RufaroCMudimu

One Young World Profile profiles

Rufaro Mudimu

Studies:
York University, Toronto, Canada

I am passionate about

I am passionate about youth development in Africa and am actively engaged as a practitioner in South Africa. My passion stems from the fact that about 65% of the total population of Africa, are below the age of 35 years, and over 35% are between the ages of 15 and 35 years - making Africa the most youthful continent. South Africa has a large population of youth, those between the ages 14-35, represent 42% of the total population. Some have called this “youth bulge” a ticking time bomb, while others see it as a great opportunity. I agree with the latter. I believe empowering youth in Africa is essential to building an engaged citizenry that can hold governments and their policies accountable to the people they purport to serve. In my opinion, currently youth development policy problem-based; focusing on solving a specific social issue amplified by a large youth population. For example, in South African policy, youth unemployment is tackled by trying to get youth to start businesses. Drawing from the theory and experience of positive youth development practice, I believe that an assets-based approach is more effective. I am determined to contribute to addressing this challenge through academic research in youth development policy and through practice in the field through my work at enke: Make Your Mark.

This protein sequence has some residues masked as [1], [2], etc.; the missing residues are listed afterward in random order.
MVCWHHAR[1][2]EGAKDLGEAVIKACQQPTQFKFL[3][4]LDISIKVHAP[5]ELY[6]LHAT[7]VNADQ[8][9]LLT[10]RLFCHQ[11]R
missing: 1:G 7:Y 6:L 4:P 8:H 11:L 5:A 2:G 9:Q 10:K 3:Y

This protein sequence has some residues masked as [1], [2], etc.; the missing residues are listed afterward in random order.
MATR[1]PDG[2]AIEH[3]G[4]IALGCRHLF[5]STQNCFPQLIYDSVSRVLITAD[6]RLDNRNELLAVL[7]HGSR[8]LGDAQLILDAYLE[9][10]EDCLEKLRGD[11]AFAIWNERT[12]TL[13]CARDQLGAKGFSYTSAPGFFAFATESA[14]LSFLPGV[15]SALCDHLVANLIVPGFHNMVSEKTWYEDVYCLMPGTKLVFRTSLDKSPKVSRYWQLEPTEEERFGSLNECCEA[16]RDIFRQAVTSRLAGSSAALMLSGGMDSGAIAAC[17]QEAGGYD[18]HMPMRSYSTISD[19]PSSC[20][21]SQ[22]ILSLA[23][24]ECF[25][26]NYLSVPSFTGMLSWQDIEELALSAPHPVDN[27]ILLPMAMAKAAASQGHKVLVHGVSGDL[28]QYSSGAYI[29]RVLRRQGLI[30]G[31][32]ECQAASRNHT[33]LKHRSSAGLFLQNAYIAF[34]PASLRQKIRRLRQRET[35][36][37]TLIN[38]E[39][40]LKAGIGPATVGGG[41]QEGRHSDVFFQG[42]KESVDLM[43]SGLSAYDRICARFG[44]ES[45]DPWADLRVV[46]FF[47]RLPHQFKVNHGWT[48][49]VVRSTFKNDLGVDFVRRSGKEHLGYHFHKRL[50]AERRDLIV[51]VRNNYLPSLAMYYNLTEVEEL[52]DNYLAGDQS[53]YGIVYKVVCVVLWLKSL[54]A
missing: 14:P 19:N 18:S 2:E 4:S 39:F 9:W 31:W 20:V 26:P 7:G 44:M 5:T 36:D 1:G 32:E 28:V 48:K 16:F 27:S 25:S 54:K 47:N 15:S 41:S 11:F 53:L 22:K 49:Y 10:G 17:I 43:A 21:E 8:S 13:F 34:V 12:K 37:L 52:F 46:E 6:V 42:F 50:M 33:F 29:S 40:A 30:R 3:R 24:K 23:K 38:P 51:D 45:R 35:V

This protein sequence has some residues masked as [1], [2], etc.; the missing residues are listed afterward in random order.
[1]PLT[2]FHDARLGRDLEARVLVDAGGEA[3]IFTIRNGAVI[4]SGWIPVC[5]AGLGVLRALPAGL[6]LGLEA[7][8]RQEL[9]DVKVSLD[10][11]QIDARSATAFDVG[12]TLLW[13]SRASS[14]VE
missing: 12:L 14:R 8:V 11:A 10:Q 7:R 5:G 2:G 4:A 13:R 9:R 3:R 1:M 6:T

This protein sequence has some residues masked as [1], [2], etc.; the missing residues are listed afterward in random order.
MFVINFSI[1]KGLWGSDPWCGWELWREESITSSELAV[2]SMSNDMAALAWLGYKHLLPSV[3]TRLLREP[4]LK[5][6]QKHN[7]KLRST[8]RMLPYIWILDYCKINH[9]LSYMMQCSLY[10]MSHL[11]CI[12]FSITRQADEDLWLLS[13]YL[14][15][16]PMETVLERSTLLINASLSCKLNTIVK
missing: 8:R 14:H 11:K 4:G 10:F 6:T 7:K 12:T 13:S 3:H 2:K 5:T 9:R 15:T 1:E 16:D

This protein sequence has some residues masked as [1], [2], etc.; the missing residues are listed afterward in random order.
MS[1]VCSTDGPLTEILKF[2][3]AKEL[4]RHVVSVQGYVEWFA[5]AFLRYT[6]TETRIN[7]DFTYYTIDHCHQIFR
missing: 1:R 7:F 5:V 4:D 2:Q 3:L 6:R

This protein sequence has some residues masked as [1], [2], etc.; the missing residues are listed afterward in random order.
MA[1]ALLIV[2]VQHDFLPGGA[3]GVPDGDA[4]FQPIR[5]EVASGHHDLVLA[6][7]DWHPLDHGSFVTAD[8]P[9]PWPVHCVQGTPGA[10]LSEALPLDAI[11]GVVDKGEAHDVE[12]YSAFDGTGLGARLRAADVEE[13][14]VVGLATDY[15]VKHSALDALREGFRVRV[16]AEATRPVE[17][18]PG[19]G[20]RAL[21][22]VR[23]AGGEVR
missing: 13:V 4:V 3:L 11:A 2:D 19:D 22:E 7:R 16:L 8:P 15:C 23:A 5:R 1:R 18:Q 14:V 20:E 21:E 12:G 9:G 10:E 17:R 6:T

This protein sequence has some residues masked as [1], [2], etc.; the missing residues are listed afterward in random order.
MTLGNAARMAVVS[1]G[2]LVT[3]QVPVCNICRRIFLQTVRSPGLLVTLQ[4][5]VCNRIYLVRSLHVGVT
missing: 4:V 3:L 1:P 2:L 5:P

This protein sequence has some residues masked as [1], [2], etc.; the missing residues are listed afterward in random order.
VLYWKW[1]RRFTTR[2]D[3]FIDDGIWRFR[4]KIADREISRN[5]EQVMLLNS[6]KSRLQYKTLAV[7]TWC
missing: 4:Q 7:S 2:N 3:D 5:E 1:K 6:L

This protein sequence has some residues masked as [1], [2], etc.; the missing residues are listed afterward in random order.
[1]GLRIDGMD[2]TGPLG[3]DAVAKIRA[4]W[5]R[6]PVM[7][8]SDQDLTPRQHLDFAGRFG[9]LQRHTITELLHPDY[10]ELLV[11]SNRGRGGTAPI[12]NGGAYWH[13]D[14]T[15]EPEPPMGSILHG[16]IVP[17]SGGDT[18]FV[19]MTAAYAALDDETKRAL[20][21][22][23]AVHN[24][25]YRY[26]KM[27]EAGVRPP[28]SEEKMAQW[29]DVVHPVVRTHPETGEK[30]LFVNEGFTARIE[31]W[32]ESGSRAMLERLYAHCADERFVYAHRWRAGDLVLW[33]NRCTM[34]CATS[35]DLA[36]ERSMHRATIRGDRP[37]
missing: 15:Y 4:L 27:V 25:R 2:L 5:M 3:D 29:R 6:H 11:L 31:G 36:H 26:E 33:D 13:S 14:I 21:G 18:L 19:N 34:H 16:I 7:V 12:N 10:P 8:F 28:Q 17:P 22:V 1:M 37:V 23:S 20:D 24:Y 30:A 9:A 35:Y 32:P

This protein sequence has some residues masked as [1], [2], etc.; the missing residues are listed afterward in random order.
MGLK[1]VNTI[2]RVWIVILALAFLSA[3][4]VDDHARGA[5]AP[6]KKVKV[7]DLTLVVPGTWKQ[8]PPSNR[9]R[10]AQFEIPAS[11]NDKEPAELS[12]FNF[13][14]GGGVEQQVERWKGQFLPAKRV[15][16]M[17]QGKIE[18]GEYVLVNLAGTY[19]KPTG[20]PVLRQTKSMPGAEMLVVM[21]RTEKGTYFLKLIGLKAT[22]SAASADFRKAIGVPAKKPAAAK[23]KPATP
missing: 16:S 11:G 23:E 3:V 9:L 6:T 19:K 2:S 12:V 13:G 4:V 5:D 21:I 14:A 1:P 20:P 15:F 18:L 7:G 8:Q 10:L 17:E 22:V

Actions

I currently lead enke: Make Your Mark, a youth leadership development organization that generates and incubates youth-led social impact. We run holistic programs and provide services to impart the skills and belief systems that enable youth to become the change they seek. We provide youth with theoretical and practical skills that enable them to be more effective leaders – people who have the desire and ability to identify and access opportunities for a more positive future. We do this through programs for high school youth, for post-school youth, and specialised services.

In South Africa, the traditional education system, with its focus on hard, technical skills, is not giving youth the soft (non-cognitive) skills to thrive in life beyond the classroom. This contributes to the rising youth unemployment rate, which is currently sitting at 41%, and the many issues that disproportionately impact youth. This has become a source of social unrest, individual despair and uncertainty for youth. Our focus is to reverse these trends by focusing on building the inherent assets of young people through their participation in social innovation and entrepreneurship. In the last 6 years we have grown and evolved into an organisation that inspires creative solutions and meaningful action.

I am also part of the Steering Committee of the newly established Social Enterprise Council of South Africa (SECOSA), a group of committed and passionate social entrepreneurs seeking to establish best practice and policy reform for social enterprise in South Africa. I am currently working towards a Masters in Management in Public Development Management from the Wits School of Governance, with a research focus on the role of civil society in the implementation of the National Youth Policy in South Africa, which is designed to gain insight into how civil society and government can work better together to ensure that youth are involved in policy design and implementation.